However, when the invitation came, I had to go pray at the altar with my wife.
As we prayed, I felt a few hands touch my back. I was overjoyed to imagine two or three people praying for us. I was not prepared for what I saw when we stood up and turned around.
Almost everyone in the sanctuary had gathered behind us to pray with us.
My church has done something that few churches would have the courage to do. They stood with me during my darkest hour.
Currently, this is what God is having me do with others: Stand with them during their dark times until they can learn to trust God with their hurts, habits, and hang-ups.
As Christians, we have started forgetting something.
“For I know the plans I have for you,” declares the Lord, “plans to prosper you and not to harm you, plans to give you hope and a future.” –Jeremiah 29:11 NIV
This verse is put on graduation placards and Bible covers for all the good Christians to be given a happy promise of an awesome future.
But that verse is not for those doing things right.
God was talking to His people who had, time and time again, rejected Him. It didn’t matter how much He blessed them, they started worshiping false gods and pleasing themselves.
This verse was in the middle of a declaration that God was going to let His people be taken captive, become slaves, live in the consequences of their sins.
Then, He said this:
“Then you will call on me and come and pray to me, and I will listen to you. You will seek me and find me when you seek me with all your heart. I will be found by you,” declares the Lord, “and will bring you back from captivity. I will gather you from all the nations and places where I have banished you,” declares the Lord, “and will bring you back to the place from which I carried you into exile.” –Jeremiah 29:12-14 NIV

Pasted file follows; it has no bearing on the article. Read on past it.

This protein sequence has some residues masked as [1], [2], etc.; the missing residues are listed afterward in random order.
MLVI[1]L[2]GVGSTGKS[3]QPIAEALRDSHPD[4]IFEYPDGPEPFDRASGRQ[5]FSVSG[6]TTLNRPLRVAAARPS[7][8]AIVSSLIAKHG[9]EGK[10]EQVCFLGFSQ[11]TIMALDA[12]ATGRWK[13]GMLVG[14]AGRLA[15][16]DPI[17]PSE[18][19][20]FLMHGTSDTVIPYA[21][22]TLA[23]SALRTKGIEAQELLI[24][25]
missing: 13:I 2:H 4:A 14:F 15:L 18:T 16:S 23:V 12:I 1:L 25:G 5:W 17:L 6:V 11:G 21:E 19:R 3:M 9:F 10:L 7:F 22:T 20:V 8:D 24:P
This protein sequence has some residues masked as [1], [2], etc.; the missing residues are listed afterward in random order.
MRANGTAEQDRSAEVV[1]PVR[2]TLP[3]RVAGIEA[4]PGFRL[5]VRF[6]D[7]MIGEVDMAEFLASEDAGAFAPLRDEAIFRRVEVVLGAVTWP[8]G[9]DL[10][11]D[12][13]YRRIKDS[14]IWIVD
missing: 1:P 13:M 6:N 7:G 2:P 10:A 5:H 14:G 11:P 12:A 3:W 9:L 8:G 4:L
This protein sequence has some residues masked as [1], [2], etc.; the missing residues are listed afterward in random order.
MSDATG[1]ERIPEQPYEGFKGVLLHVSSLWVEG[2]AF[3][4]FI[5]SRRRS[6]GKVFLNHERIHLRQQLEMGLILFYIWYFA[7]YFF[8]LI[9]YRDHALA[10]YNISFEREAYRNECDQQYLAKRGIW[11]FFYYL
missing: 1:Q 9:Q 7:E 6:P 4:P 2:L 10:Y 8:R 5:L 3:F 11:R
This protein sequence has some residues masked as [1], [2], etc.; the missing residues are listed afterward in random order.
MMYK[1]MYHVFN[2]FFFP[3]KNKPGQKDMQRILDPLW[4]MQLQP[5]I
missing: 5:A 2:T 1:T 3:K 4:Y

God was letting them be punished for their sins in order to open their eyes and train them to do what was right, so God could restore them and then let them grow.
I made a mistake that I will be reminded of every day for the rest of my life. I used to be ashamed. But now, I’ve accepted it as a part of my story.
If you judge me based on my failure and don’t give me a chance to prove my worth to you, that’s your problem, not mine. Again, I don't really blame you. I can't say I wouldn't be the same way if the roles were reversed.
But God is using me already. God is going to use me much more in my life.
And I just can’t wait to find out what He has in store for me, now that I’m finally on the right track.
This is me.
This is my story.
And it’s only just begun.
Matt Coker is a Media Director at a church in his hometown, where he also is a leader at a Celebrate Recovery program. He's a huge comic book nerd, Whovian, and Funko Pop Collector. Matt and his wife live in New Mexico. This post was taken with permission from Congruent|Culture.